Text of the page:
July 24, 2014

World Series Start Times: MLB’s Shortsighted Gamble

October 25, 2013 by · 5 Comments 

Woe to the child sports fan who has the misfortune of living in the Eastern Time Zone.  The 2013 World Series is only two games old, and I doubt there’s a kid on the East Coast under the age of 16 who’s watched beyond the 8th inning of either game.  Both games began at 8:07PM EST and lasted in excess of 3 hours.  These start times are slightly earlier than the 2008 series, when games didn’t start until 8:29 and 8:37, but the MLB and FOX ought to look at more dramatic changes if the health of baseball is to be considered over immediate financial gains.

In 2009, Bud Selig said, “Our goal is to schedule games to allow the largest number of people to watch.”  With a country as vast as the U.S., this goal is unquestionably a tricky balancing act.

The approximate makeup of the United States by time zone is as follows:

Eastern…………………..47.0%

Central……………………32.9%

Mountain…………………..5.4%

Pacific…………………….14.1%

Alaska and Hawaii……….0.6 %

Assuming children are distributed in the same proportions as the overall population, this means that 80 percent of kids would have had to stay up after 10PM to finish games one and two of this year’s World Series, with nearly half having to stay up after 11PM.  Couple this with the fact that this year’s representative cities are located in the Central and Eastern time zones, and it’s easy to see that the goal of scheduling “games to allow the largest number of people to watch” probably isn’t being achieved, especially among young fans.

All this is in light of recent evidence that baseball’s popularity is decreasing among our youth.  Google the phrase “popularity of baseball kids decreasing” and see what comes up.  It’s doubtful that a child who doesn’t care about baseball today is going to start investing time and money into the sport as an adult, so why not make it easier for kids to actually watch the games right now?

World Series games used to be held in the daytime, also not an ideal scenario for kids since many of these games were played during school hours.  But in the 70s and early 80s, there seemed to be a nice balance: weekday games took place during the evening (albeit a little too late at times), and weekend games were often played during the day.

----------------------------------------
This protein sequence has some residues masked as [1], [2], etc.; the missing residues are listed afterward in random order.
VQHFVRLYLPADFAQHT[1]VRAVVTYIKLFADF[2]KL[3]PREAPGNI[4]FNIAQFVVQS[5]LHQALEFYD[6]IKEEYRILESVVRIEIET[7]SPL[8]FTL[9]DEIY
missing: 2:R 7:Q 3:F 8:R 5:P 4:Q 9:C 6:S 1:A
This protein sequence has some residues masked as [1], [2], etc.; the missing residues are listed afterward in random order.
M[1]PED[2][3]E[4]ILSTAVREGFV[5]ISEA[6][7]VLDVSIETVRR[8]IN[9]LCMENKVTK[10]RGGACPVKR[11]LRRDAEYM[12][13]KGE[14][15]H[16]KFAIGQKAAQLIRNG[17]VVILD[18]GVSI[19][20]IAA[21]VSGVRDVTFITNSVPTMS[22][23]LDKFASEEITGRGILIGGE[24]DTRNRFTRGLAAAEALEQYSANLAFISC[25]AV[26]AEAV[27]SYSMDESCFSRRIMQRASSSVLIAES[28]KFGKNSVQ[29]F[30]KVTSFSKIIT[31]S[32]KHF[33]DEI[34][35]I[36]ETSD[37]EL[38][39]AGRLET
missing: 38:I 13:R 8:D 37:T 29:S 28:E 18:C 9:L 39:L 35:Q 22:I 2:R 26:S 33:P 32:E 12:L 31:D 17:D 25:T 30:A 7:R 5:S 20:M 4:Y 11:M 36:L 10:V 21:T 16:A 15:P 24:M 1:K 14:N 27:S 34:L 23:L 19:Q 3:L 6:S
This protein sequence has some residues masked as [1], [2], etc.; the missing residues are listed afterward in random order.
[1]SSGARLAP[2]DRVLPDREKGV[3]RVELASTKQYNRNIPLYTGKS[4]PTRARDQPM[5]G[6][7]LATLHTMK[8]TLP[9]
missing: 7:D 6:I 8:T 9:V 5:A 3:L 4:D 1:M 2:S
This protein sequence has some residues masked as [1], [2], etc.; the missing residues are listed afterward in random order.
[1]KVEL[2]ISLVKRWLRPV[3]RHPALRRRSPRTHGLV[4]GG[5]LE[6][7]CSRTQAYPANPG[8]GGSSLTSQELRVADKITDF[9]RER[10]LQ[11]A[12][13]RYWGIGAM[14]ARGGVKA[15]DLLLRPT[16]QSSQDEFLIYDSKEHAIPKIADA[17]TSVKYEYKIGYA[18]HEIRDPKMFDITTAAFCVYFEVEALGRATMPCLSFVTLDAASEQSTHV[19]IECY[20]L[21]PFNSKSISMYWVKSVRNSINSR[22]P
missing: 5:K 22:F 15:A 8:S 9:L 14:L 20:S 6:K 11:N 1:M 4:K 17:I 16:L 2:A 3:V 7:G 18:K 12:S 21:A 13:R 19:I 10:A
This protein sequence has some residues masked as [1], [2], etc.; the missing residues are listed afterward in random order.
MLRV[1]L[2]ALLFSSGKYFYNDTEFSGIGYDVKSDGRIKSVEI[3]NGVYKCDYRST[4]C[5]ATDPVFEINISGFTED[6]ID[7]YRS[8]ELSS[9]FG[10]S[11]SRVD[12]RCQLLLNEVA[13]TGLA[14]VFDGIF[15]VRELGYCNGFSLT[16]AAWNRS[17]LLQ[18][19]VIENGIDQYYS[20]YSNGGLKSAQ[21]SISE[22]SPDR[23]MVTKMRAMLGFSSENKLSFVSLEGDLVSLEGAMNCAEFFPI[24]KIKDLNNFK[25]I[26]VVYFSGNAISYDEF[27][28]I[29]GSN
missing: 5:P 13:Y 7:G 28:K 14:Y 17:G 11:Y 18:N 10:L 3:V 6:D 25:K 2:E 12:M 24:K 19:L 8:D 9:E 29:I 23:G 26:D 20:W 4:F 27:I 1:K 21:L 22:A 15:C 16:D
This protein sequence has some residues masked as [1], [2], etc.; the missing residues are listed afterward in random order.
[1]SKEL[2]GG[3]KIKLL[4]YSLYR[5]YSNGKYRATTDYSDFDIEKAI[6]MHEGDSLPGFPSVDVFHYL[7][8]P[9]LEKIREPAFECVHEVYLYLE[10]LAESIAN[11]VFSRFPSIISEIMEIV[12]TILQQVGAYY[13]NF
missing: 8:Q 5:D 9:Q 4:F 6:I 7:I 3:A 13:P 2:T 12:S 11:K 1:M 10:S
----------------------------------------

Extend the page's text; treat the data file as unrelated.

In 1982, when the Milwaukee Brewers made the series, I was fourteen years-old, and I watched every game in its entirety, even attending game five (without parents!).  Start times were as follows (all times CST)

Game 1, Tuesday, 7:30

Game 2, Wednesday, 7:20

Game 3, Friday, 7:30

Game 4, Saturday, 12:20

Game 5, Sunday, 3:45

Game 6, Tuesday, 7:20

Game 7, Wednesday, 7:20

Push the weekday start times to 7PM CST for the East Coast fans, and I’d say that’s a pretty perfect schedule.  As it was, both teams were from the Central Time Zone, so the start times were ideal for the most interested fans.  Unfortunately, short-term greed changed things, and the last day game played in a World Series was game 6 of 1987.

In light of the recent downturn in popularity, Major League Baseball should consider the following:

1)      Incorporate flexibility in the schedule so that start times can be adjusted based on who’s playing in the series.  In 2008, two East Coast teams played each other, and games didn’t start until around 8:30 EST – absolutely ridiculous.  Games could easily have started an hour to an hour and a half earlier while still attracting the primary audience.  Last year’s series between San Francisco and Detroit was perhaps best served with the 8:00 EST.